For something completely different, pick up D. M. Cornish's ``Monster Blood Tattoo: Foundling," the most original, sophisticated, and compelling fantasy since Stroud's ``Bartimaeus Trilogy." Set in a vaguely 18th-century European-style society, ``Monster Blood Tattoo" tells of Rossamünd Bookchild, an orphan at Miss Opera's Estimable Marine Society for Foundling Boys and Girls. Rossamünd wants to be a ``vinegaroon" in the navy and fight such fearsome monsters as ``kraulschwimmen." Instead, he is made a ``lamplighter," the dullest assignment imaginable. But before he can report for duty, smugglers kidnap him. Nearly everything about ``Monster Blood Tattoo" feels original -- the world, the characters, the technology (ships run by pumping muscles, people who can produce bolts of lightning ). But what is most impressive is that in the midst of all this inventiveness, Cornish is able to deliver a good story and sympathetic characters.

Finally, for those readers who can't go cold turkey on their medieval habit, there is John Flanagan's ``Ranger's Apprentice" series. Tapping into the never fully developed idea of the Rangers from J.R.R. Tolkien's ``The Lord of the Rings," Flanagan has created a medieval-era hero with a difference: he is more ninja than knight. Stealth, knowledge, knife, wit -- these are apprentice Will's weapons, and they are a refreshing change from the usual sword and sorcery. The second book, ``The Burning Bridge," follows Will and his friend Horace as they stumble upon evil doer Morgarath's secret invasion plans. The Tolkien influences are rampant, but Flanagan manages to throw a few surprises at us -- not the least of which is that Will is not always the hero.

To be honest, reading these books has made me a little jealous. When I was a young adult (way back in the 1970s), fantasy was Tolkien and Lewis, L'Engle, Le Guin, and Alexander, and once you'd run through this magical canon, there was almost nothing else. Worse yet, the difference between young adult and juvenile fantasy was only the reading level. Adolescence didn't seem to exist for fantasy authors.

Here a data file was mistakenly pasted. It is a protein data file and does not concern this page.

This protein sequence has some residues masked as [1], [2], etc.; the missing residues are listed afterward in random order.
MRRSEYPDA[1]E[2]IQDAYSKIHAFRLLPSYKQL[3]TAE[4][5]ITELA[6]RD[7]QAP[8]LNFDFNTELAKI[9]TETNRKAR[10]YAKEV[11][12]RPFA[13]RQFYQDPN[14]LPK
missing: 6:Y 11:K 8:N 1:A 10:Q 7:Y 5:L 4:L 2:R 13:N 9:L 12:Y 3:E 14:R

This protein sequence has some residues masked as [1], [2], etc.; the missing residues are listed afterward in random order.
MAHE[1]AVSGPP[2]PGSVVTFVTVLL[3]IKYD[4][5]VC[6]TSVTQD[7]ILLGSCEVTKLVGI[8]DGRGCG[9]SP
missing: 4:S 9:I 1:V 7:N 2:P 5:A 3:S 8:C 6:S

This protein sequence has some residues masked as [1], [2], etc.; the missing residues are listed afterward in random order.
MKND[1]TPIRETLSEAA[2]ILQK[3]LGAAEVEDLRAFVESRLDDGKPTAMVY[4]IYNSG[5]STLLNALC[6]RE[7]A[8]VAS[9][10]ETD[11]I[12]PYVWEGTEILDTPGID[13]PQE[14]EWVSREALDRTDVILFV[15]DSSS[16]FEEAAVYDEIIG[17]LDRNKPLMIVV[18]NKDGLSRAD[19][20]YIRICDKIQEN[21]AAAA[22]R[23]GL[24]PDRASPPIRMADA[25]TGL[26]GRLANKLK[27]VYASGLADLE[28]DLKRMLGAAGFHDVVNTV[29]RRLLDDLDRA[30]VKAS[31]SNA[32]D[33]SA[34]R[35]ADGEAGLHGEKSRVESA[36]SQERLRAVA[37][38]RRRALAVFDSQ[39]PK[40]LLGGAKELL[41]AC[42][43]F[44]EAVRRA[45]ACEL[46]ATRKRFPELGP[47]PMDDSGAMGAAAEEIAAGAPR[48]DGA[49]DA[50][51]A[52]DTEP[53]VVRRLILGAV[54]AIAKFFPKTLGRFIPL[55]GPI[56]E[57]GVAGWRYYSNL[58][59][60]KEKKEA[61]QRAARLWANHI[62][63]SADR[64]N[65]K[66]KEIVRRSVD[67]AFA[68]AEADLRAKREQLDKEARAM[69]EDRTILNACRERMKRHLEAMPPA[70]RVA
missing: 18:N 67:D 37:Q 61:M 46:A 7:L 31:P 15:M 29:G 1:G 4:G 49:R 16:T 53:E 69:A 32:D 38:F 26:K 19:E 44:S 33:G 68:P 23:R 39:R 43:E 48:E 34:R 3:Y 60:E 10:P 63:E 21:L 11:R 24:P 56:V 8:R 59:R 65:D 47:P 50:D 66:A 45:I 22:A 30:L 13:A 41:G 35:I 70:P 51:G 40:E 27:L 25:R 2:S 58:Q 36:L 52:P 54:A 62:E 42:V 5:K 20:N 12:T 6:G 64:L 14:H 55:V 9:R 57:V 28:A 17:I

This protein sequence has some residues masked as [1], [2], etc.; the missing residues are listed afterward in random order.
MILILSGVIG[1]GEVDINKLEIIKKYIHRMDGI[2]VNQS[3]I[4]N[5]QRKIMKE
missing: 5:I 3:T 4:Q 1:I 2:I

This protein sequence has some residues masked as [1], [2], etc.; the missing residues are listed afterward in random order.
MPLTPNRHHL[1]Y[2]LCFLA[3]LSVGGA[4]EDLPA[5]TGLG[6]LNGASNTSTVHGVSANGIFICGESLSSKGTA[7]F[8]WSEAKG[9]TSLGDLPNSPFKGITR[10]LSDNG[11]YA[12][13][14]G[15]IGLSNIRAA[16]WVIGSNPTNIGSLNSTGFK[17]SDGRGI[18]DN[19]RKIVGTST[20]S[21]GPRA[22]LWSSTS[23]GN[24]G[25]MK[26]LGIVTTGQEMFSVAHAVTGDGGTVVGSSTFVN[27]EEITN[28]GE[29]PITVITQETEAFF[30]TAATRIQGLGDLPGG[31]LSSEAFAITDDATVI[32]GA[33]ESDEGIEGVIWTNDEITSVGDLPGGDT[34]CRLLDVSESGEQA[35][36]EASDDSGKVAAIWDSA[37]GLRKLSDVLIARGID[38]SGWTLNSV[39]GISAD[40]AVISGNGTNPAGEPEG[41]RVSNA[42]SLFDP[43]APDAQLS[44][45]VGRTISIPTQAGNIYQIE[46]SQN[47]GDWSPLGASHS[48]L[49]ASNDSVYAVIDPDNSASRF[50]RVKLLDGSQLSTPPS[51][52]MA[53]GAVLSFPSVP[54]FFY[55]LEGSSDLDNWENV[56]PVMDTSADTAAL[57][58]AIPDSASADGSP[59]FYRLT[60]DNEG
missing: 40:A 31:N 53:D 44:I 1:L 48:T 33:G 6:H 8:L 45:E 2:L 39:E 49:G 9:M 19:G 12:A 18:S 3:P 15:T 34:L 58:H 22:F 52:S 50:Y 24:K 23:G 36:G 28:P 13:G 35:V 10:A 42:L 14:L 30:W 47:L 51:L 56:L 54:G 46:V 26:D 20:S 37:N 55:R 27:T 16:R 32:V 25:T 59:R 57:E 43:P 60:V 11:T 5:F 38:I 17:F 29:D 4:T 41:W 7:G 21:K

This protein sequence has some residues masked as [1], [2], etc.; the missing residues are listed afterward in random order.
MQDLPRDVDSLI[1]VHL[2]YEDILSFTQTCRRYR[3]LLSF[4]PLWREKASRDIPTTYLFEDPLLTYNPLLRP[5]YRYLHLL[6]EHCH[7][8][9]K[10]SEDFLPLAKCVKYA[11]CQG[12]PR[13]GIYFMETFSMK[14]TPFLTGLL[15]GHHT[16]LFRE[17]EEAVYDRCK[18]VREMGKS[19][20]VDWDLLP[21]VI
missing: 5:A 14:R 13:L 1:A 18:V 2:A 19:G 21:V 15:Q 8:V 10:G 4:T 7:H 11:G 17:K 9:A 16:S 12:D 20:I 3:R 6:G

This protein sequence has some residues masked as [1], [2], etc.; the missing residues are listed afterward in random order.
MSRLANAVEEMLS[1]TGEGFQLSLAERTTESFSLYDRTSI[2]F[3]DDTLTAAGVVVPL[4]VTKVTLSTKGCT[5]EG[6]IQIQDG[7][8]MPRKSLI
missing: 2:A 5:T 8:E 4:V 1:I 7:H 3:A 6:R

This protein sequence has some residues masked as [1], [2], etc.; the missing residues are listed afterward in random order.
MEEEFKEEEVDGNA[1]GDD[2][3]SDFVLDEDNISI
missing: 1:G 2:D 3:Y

Now, in the same way that Europeans slid into the Age of Enlightenment by questioning long-held beliefs about God and man and nature, fantasy writers have entered a new age by questioning their assumptions about what makes good fantasy. Religion, politics, history, psychology, family, sexuality -- they're all allowed now, and in far more colors and combinations than ever before. Teenagers don't have to check their emotional development at the door to keep reading fantasy, and adults don't have to abandon all hope of good literature.

Does this mean traditional sword-in-the-stone/knight-in-training/wizard-school fantasy is dead? Definitely not. But for those readers old enough to crave something different, what could be more refreshing-- ``enlightening," even -- than to ditch all that armor and chainmail for a little while and try on a nice silk bodice or waistcoat?